Is There Any Reason Not to Take a Credit Limit Increase?

The potential to overspend and a hard inquiry on your credit report are some valid reasons why you might not want a credit limit increase.
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Written by Erin El Issa
Senior Writer

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When you apply for a credit card, you’re given a certain spending limit based on your income and creditworthiness. After six months to a year of timely payments and low revolving debt, you may be able to request an increase of your credit limit. But is this always a good idea? Here’s why you may or may not want to ask for a higher limit.

Why would you want a credit limit increase?

There are three major reasons why you may want to increase your credit limit:

  • You want to obtain more credit for making purchases. If your limit is too low to cover a large planned expense, you may want to increase it to take advantage of credit card rewards earned on that purchase. Ideally, you’ll have the money in the bank to pay this off before accruing interest. Or perhaps you lost your job and need a buffer to pay your bills. We’d recommend using 0% introductory APR credit cards instead of increasing your existing card’s limit. Here’s a list of our favorite 0% offers.

  • You want to obtain more credit in case of emergency. While you can’t use your credit card for every rainy day, it can come in handy for many emergencies. A credit card can pay for car repairs, necessary items that need to be replaced or last-minute plane tickets home. The higher your credit limit, the more you have available for any emergencies that may arise.

  • You want to lower your credit utilization. Your credit score is made up of five factors: payment history (35%), amounts owed (30%), length of credit history (15%), types of credit in use (10%) and new credit (10%). The second factor, amounts owed, is made up mostly of something called “credit utilization.” Credit utilization is your balance in comparison to your limit. So if you have a credit limit of $10,000, and a balance of $3,500, your credit utilization is 35%. There are two ways to lower this ratio — paying down your balance or increasing your limit. If you were to increase your credit limit to $12,500, and still had a balance of $3,500, your utilization would drop to 28%.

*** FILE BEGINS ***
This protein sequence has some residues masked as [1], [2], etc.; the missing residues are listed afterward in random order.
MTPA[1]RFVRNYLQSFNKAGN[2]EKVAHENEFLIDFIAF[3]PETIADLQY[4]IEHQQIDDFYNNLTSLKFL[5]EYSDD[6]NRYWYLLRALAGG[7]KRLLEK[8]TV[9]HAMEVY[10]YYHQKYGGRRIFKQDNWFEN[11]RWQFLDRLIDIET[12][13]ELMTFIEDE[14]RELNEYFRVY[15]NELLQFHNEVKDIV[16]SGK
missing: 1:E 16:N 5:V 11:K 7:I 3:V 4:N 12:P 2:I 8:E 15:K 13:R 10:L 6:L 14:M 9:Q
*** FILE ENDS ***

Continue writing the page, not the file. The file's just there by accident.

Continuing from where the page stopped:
For more information on how to request a credit limit increase, check out this NerdWallet article.

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Why wouldn’t you want a credit limit increase?

There are also a few reasons why you might not want to get a limit increase:

  • You don’t trust yourself to keep your spending in check. In this case, it may be best to leave your limit as is. If it’s already a bit higher than you feel comfortable with, you can call your issuer and request a limit decrease. However, keep in mind that if you have debt this will raise your credit utilization.

  • You don’t want to max out your credit limit with a particular issuer. Some issuers may put limits on how much credit you can get for all of their cards combined. If you hit a certain limit, you may be unable to get other cards with that issuer. So if you’re close to hitting the limit and want a new card, you might want to stick with your current limit or decrease it.

  • You don’t want a hard inquiry on your credit report. If you request a credit limit increase instead of it being offered to you, it may mean a hard inquiry on your credit report. A hard inquiry is an authorized credit pull from a lender or service provider. This will affect your credit score for a period of one year, and will remain on your credit report for two years. If you’re concerned about the state of your credit score and can’t afford to lose a few points, it may be wise to pass on asking for an increase.

Credit limit increases can improve your credit score and give you access to more funds in case of emergency. However, they can also provide you with more money than you can pay back without accruing interest or add a hard inquiry to your credit report. The decision to request or accept an increase will depend on your credit situation and spending habits.

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